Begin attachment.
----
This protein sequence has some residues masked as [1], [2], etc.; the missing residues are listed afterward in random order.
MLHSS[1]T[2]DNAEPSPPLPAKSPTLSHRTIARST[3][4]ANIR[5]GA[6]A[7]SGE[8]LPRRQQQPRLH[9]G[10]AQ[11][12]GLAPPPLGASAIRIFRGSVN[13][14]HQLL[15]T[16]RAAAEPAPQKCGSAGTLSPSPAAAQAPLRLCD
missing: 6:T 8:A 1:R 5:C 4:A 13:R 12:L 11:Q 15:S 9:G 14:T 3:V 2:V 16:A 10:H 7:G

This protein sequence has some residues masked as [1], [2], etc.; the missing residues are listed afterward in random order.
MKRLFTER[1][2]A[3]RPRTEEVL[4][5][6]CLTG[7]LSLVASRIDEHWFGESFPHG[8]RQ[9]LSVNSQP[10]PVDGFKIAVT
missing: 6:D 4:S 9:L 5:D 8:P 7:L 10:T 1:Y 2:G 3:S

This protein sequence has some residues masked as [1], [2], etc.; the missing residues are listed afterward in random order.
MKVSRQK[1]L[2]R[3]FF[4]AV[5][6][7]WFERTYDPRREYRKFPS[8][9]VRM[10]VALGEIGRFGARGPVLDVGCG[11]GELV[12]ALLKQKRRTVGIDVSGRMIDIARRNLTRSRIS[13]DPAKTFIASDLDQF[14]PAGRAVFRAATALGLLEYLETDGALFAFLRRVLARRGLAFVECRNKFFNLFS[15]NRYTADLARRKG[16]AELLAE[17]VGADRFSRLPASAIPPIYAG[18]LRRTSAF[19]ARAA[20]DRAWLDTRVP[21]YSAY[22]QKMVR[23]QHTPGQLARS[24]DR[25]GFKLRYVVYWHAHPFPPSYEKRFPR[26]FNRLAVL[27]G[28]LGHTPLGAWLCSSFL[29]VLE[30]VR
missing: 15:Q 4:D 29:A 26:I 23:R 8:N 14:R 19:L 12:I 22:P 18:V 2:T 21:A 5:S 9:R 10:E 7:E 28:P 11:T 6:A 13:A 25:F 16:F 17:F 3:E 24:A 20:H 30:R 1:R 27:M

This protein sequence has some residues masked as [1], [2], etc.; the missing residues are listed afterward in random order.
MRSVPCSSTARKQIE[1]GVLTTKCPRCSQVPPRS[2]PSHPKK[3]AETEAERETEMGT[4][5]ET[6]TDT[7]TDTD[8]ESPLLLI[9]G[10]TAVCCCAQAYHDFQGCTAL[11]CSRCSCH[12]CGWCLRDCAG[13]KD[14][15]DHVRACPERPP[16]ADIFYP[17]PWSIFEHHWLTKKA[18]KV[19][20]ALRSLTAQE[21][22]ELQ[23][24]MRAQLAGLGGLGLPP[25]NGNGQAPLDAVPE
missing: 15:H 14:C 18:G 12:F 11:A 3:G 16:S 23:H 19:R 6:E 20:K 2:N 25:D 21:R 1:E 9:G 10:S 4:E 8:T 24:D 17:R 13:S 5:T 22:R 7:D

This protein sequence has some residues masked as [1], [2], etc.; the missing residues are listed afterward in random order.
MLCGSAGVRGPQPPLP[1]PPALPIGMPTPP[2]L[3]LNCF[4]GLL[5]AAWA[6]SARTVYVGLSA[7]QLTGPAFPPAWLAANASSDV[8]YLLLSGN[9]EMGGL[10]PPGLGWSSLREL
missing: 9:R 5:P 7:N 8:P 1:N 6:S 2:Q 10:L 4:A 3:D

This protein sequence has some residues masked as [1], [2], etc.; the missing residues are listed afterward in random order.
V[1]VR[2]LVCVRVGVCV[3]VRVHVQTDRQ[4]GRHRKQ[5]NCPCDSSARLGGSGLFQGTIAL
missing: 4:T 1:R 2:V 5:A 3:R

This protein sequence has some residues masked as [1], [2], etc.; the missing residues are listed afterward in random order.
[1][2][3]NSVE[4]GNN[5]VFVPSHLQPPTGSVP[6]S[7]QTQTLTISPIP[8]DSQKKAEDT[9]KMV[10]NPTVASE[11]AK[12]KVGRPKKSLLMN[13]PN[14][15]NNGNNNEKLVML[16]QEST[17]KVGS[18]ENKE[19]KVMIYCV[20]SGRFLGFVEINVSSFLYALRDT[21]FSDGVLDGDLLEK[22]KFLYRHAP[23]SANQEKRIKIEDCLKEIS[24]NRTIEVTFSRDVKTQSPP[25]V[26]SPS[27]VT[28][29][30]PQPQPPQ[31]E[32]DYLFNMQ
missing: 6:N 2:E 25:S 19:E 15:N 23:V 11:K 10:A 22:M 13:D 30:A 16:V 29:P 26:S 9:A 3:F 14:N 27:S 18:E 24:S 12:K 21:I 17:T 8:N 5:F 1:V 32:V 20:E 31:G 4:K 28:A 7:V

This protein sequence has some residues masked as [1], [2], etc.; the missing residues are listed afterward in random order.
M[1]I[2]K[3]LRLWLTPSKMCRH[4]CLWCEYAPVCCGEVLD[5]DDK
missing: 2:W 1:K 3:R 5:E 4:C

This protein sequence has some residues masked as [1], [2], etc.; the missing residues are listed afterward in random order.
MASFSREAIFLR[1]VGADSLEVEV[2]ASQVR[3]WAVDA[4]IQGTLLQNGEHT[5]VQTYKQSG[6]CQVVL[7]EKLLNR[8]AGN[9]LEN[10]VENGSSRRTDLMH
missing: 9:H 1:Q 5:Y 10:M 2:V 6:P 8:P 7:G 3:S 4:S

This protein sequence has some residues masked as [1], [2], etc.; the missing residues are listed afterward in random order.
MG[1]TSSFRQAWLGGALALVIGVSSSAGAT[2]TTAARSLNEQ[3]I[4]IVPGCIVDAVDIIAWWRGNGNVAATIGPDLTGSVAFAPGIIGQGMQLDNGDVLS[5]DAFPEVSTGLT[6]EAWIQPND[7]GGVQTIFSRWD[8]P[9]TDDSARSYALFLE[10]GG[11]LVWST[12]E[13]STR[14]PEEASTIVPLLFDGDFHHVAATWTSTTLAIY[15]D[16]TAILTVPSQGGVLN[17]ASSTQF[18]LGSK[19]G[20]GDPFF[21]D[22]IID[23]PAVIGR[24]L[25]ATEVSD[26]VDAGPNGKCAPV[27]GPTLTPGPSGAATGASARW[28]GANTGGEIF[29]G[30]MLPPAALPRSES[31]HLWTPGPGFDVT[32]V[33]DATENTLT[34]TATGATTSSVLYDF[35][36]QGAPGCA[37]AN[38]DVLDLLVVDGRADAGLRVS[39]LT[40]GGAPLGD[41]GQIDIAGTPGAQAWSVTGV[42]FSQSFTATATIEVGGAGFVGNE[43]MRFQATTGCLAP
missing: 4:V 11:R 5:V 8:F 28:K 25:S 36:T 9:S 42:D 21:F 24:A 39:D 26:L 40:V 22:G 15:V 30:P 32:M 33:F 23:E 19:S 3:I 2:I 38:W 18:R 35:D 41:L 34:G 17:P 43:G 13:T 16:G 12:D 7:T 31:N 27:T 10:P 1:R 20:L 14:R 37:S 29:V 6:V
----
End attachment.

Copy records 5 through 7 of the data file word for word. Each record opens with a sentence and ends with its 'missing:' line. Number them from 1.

This protein sequence has some residues masked as [1], [2], etc.; the missing residues are listed afterward in random order.
MLCGSAGVRGPQPPLP[1]PPALPIGMPTPP[2]L[3]LNCF[4]GLL[5]AAWA[6]SARTVYVGLSA[7]QLTGPAFPPAWLAANASSDV[8]YLLLSGN[9]EMGGL[10]PPGLGWSSLREL
missing: 9:R 5:P 7:N 8:P 1:N 6:S 2:Q 10:L 4:A 3:D

This protein sequence has some residues masked as [1], [2], etc.; the missing residues are listed afterward in random order.
V[1]VR[2]LVCVRVGVCV[3]VRVHVQTDRQ[4]GRHRKQ[5]NCPCDSSARLGGSGLFQGTIAL
missing: 4:T 1:R 2:V 5:A 3:R

This protein sequence has some residues masked as [1], [2], etc.; the missing residues are listed afterward in random order.
[1][2][3]NSVE[4]GNN[5]VFVPSHLQPPTGSVP[6]S[7]QTQTLTISPIP[8]DSQKKAEDT[9]KMV[10]NPTVASE[11]AK[12]KVGRPKKSLLMN[13]PN[14][15]NNGNNNEKLVML[16]QEST[17]KVGS[18]ENKE[19]KVMIYCV[20]SGRFLGFVEINVSSFLYALRDT[21]FSDGVLDGDLLEK[22]KFLYRHAP[23]SANQEKRIKIEDCLKEIS[24]NRTIEVTFSRDVKTQSPP[25]V[26]SPS[27]VT[28][29][30]PQPQPPQ[31]E[32]DYLFNMQ
missing: 6:N 2:E 25:S 19:E 15:N 23:V 11:K 10:A 22:M 13:D 30:A 16:V 29:P 26:S 9:A 3:F 14:N 27:S 18:E 24:S 12:K 21:I 17:T 8:N 5:F 1:V 32:V 20:E 31:G 4:K 28:A 7:V